International comparisons of learning outcome are not without problems. Every education system reflects the culture and history of the country concerned, and good practices cannot be transferred as such from one country to another.
Finland's success is largely explained by
- the education system (uniform basic education for the whole age group)
- highly competent teachers
- and the autonomy given to schools.
Other notable features that go towards explaining the success are:
Finnish society is positivistic with regard to education. Nearly three in four Finns aged 25–64 have at least an upper secondary school certificate (matriculation examination or vocational qualification) and one in three has a higher education degree. The completion of basic (compulsory) education is a requirement for further studies. Only approximately one per cent of each age group leave basic education without a certificate, and over half of those complete their education in one way or another at a later stage.
Only the core curricula are designed for nationwide application. They leave freedom for local education authorities to arrange teaching in the best way suited to local circumstances. This decentralisation is based on the locally designed and implemented curricula, in which it is possible to cater for pupils' individual needs. The local curriculum design commits the local teaching staff to the development of education and also gives them wide pedagogic responsibility in teaching.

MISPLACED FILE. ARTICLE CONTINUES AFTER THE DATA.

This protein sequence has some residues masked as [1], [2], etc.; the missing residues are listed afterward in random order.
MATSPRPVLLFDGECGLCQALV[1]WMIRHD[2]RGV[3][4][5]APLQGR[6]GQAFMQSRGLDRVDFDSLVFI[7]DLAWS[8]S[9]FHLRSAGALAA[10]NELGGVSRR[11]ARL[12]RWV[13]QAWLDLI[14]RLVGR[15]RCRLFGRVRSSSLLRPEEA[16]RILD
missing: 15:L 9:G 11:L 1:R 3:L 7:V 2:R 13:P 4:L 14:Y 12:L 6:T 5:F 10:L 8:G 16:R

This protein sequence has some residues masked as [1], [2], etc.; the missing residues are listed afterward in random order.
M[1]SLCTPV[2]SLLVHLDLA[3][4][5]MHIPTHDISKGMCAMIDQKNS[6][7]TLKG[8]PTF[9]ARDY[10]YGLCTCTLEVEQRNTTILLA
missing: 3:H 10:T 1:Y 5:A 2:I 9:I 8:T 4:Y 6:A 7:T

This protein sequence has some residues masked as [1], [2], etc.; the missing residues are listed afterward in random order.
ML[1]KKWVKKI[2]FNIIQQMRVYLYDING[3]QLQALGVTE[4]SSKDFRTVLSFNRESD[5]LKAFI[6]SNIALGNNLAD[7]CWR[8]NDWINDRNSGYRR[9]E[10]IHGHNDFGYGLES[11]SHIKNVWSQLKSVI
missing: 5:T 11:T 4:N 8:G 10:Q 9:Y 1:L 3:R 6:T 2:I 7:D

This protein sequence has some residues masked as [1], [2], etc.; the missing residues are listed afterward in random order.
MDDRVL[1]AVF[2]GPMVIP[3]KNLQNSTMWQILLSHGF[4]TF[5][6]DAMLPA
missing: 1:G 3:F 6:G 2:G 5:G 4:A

In Finnish schools, a great deal of attention is accorded to individual support for learning and well-being. The relevant guidelines are recorded in the core curriculum. School work and teaching arrangements are guided by a conception of learning that stresses the importance of the pupils' own activity and their interaction with their teacher and other pupils and with the learning environment. The principle of high-quality special education and early diagnosing guarantees that no one is left behind.
Schools are developed in multi-professional cooperation involving different levels of administration, among schools, and between schools and society at large. In Finland school authorities cooperate actively with teacher, subject and school principal organisations. This enlists strong support for development action.
Finland has a high-quality and efficient library system of a very high quality. For the most part, libraries provide their services free of charge. Finns are avid library users who figure at the top of international library use statistics. Solid, virtually 100 per cent literacy underpins success in school curricula and in the various stages of education.